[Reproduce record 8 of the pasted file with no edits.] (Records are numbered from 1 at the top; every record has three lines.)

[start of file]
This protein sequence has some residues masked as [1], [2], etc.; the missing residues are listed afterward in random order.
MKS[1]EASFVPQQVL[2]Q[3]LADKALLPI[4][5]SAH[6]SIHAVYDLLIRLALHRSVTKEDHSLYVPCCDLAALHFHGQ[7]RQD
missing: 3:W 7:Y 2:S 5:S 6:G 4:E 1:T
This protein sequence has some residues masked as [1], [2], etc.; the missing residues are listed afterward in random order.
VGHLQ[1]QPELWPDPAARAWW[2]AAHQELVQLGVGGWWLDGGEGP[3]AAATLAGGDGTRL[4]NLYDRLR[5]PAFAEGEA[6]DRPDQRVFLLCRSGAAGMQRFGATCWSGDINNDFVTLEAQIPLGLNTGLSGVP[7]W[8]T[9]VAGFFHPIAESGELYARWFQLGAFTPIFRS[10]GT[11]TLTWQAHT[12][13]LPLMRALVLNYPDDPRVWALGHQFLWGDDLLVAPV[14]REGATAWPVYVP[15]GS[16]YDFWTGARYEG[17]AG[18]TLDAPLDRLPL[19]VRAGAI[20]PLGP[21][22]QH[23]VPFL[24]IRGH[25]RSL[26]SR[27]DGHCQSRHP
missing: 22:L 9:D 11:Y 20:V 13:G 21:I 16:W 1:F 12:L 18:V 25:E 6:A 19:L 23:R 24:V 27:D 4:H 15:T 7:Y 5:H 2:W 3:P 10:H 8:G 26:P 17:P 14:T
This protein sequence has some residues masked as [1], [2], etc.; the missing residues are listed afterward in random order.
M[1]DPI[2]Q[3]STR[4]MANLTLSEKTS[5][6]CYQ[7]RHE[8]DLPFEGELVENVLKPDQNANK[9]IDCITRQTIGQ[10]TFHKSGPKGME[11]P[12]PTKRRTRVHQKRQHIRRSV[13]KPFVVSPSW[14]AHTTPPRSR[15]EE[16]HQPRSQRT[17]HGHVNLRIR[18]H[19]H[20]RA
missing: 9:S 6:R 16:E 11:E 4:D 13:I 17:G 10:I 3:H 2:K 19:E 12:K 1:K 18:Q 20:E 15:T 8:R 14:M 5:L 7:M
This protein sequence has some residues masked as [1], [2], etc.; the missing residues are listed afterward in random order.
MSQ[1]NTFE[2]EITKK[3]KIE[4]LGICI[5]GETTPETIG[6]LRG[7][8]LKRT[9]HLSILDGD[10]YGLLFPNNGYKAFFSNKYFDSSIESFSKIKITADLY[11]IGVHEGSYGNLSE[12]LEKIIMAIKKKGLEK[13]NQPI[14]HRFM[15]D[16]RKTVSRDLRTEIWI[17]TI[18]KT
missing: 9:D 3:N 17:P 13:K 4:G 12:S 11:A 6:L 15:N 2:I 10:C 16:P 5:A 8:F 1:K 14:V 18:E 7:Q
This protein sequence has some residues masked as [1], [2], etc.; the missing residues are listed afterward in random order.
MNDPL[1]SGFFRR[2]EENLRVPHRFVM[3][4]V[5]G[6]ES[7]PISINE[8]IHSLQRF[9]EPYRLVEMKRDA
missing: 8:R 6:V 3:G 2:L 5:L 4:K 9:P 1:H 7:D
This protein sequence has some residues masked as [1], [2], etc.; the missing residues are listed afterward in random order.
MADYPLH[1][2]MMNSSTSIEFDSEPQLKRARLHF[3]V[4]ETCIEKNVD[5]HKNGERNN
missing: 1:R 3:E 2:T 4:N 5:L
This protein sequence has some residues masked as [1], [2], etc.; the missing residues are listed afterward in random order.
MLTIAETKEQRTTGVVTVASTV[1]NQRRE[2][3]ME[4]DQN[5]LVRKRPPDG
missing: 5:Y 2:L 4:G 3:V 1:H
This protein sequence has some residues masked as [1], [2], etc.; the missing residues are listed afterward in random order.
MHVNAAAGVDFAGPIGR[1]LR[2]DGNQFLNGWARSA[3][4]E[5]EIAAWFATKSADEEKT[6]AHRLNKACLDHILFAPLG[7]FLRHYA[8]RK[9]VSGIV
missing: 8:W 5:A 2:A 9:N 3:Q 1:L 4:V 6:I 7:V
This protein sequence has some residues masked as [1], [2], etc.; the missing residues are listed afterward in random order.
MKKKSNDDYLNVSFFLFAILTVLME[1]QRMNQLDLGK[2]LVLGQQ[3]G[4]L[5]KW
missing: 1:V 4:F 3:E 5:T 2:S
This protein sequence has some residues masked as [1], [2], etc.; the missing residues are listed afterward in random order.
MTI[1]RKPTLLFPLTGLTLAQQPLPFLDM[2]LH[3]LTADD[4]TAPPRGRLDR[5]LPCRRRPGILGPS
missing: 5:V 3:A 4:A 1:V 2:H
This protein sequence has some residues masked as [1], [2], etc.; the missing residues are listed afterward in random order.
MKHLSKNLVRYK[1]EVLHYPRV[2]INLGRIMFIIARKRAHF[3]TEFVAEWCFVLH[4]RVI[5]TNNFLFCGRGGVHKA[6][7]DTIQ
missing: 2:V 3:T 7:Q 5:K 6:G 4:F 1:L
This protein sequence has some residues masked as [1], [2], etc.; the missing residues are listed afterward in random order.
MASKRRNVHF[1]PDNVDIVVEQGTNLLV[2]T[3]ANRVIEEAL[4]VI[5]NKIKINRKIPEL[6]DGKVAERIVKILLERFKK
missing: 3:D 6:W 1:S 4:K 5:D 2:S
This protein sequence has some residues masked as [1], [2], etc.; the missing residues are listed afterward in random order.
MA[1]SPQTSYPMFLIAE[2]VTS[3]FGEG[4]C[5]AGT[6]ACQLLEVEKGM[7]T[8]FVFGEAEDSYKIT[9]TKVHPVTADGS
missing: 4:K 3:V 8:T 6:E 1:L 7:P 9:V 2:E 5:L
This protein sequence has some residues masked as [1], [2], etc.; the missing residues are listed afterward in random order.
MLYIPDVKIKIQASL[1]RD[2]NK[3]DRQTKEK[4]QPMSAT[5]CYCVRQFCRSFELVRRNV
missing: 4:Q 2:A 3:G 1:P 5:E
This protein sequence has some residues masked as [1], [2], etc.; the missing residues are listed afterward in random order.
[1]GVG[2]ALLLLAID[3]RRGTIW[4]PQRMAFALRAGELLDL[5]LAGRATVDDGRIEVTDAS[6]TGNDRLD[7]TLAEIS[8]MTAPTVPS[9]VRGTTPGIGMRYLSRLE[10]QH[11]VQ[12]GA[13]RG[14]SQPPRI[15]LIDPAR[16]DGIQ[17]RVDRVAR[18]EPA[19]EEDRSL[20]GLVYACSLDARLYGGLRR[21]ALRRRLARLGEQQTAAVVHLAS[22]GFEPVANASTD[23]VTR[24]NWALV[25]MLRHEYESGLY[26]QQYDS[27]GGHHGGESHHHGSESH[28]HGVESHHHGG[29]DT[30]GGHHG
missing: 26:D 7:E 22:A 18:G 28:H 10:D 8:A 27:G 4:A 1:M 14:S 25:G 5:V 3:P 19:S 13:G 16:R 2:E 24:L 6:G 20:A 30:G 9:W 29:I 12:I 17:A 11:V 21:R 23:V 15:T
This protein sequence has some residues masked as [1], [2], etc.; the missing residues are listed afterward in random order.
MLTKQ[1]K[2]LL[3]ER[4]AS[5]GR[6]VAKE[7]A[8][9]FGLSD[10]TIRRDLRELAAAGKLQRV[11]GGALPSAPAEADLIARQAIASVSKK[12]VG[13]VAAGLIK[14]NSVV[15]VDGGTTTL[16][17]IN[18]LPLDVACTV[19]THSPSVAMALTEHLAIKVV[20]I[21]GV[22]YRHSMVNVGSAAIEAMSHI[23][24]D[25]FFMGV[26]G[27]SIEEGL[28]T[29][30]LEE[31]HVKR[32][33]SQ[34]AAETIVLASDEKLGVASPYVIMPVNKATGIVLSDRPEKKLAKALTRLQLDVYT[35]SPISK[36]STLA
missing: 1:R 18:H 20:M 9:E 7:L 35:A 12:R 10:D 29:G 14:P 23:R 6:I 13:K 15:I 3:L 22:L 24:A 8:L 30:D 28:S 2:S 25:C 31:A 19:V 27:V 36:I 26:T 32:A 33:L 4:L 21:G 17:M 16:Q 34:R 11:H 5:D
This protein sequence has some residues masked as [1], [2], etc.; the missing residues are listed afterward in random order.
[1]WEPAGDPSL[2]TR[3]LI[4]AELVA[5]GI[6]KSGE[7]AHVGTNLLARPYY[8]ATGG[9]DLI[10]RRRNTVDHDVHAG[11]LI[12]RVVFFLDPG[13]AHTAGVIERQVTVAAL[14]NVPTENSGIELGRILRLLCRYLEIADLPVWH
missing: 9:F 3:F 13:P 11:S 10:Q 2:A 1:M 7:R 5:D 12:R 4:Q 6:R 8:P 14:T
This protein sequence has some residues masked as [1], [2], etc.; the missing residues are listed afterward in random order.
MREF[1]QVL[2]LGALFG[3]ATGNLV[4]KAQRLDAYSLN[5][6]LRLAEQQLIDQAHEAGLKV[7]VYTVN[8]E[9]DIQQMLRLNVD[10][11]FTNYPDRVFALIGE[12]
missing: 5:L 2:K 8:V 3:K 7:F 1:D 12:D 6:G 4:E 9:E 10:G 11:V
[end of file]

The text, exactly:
This protein sequence has some residues masked as [1], [2], etc.; the missing residues are listed afterward in random order.
MHVNAAAGVDFAGPIGR[1]LR[2]DGNQFLNGWARSA[3][4]E[5]EIAAWFATKSADEEKT[6]AHRLNKACLDHILFAPLG[7]FLRHYA[8]RK[9]VSGIV
missing: 8:W 5:A 2:A 9:N 3:Q 1:L 4:V 6:I 7:V